A temple in the center of the village of Kuldhara, Rajasthan (India) is not scary because of some terrifying idol inside. It is instead eerie for the want of a deity in the sanctum. Resembling a regular Shiva temple in architecture, standing desolate for almost three centuries – this temple is as frightening as a haunted place in movies appear. The rooftop of the temple offers an aerial view of the entire village that has turned into ruins of a former glory.
This abandoned village, 19km west of Jaisalmer, is not called a ghost-village for no reason. The dilapidated walls and collapsed roofs of the brick houses, neatly laid out along two sides of the lanes, scream aloud the Kuldhara folklore to the tourists that visit this place.
We were traveling from Jaisalmer town to the Sam Sand dunes. About 37km prior reaching the Sam, our driver, Bhavru Ji, turned the car to the left. He drove us to this curious place called Kuldhara. He elaborated the local legend to us: The Kuldhara village was originally settled by Brahmins who had migrated from Pali to Jaisalmer region, and hence they came to be known as the Paliwals. Local people believe that the atrocities of the cruel minister of Jaisalmer, Salim Singh was the reason for the unfortunate turn of events. He is said to have been smitten by the teenage daughter of the village chieftain.
The Paliwals unwilling to agree for the union, but fearing the wrath of the Dewan that would befall them, decided to desert the village. Before the minister’s ultimatum ended, the Paliwals had fled in entirety, never to be found again. But they are believed to have cursed the place. Hence the area has remained barren and uninhabited since. However, some scientific studies reveal that the drying up of the wells and lakes as water source, or an earthquake in the area might have actually led to the abandonment.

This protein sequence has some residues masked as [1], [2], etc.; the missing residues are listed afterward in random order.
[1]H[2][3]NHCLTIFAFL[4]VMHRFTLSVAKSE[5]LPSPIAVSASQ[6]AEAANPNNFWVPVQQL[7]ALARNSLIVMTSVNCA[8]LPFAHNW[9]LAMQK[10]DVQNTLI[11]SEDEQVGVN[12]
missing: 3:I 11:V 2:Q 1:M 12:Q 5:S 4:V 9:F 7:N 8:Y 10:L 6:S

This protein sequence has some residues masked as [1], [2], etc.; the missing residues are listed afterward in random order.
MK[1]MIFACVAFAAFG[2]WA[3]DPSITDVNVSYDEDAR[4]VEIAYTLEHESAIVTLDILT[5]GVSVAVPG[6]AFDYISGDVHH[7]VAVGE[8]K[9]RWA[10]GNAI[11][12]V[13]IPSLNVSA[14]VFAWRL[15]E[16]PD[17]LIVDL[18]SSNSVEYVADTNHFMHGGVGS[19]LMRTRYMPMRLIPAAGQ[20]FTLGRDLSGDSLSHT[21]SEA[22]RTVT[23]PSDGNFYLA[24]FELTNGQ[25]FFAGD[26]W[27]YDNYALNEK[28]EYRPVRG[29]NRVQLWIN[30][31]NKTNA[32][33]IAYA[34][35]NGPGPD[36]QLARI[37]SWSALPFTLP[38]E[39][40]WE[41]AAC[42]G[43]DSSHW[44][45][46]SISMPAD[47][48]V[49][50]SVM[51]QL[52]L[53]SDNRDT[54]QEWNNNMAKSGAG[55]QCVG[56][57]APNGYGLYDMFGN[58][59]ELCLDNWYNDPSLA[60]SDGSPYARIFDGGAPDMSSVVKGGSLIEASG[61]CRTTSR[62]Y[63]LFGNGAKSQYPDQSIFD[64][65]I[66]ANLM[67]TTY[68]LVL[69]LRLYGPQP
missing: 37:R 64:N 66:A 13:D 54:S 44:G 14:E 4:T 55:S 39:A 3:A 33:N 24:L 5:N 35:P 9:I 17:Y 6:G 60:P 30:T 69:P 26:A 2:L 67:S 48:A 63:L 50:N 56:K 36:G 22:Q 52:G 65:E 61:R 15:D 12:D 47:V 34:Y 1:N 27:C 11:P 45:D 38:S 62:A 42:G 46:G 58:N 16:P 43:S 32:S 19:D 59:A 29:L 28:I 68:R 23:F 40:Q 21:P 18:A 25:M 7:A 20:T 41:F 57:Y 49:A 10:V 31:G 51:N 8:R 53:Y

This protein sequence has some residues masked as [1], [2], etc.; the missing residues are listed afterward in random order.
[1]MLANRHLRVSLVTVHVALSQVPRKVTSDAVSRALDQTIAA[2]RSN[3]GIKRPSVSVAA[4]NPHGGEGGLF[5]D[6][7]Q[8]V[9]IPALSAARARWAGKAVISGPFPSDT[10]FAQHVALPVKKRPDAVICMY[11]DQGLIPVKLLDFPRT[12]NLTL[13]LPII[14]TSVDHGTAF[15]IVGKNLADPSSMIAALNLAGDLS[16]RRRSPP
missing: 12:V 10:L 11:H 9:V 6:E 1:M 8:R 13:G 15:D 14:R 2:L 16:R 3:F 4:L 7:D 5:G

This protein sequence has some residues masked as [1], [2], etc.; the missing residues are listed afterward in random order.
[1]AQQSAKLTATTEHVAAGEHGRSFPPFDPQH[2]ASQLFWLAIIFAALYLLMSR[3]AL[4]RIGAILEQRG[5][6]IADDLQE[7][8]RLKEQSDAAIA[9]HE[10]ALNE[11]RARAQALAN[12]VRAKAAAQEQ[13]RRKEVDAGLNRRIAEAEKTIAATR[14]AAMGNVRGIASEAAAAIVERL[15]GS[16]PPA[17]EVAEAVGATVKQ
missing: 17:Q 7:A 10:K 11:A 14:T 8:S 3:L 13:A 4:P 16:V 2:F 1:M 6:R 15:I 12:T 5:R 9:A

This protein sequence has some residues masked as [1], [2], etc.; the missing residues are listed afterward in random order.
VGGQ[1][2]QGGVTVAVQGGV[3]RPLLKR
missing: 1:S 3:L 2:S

The area is presently an expansive ruin amidst the desert sand that is perfect for some ‘instagrammable’ snaps. With our vehicle parked at the entrance, we strolled along the lanes of the village, exploring a few of the houses and a cenotaphs. We were thoroughly gripped by a sense of mystery and curiosity. We also found a dried up step well (which is called a Jhalra in the native language). We climbed down a few steps and got ourselves photographed.
The Archaeological Survey of India is responsible for the upkeep of the area and the government is in the process of developing the area as a complete tourist spot in a public-private-partnership. A house has been re-constructed to recreate the way of life that existed three centuries earlier. The jharokha styled windows, the frescoes on the walls, the stairway leading to the roof – make this an interesting part of the trip.
In years to come, one may perhaps be able to stay the night within the eerie premises of Kuldhara – the dead silence of a village providing the perfect thrill to the seekers.
As our car exit the main gate, we found the old caretaker of the place retelling the story to foreign tourists gathered around him under a tree. He tells in words, what the place possibly tries to tell in whispers. The charm of this place is truly incomplete without the touch of romance and mystery in the narrative.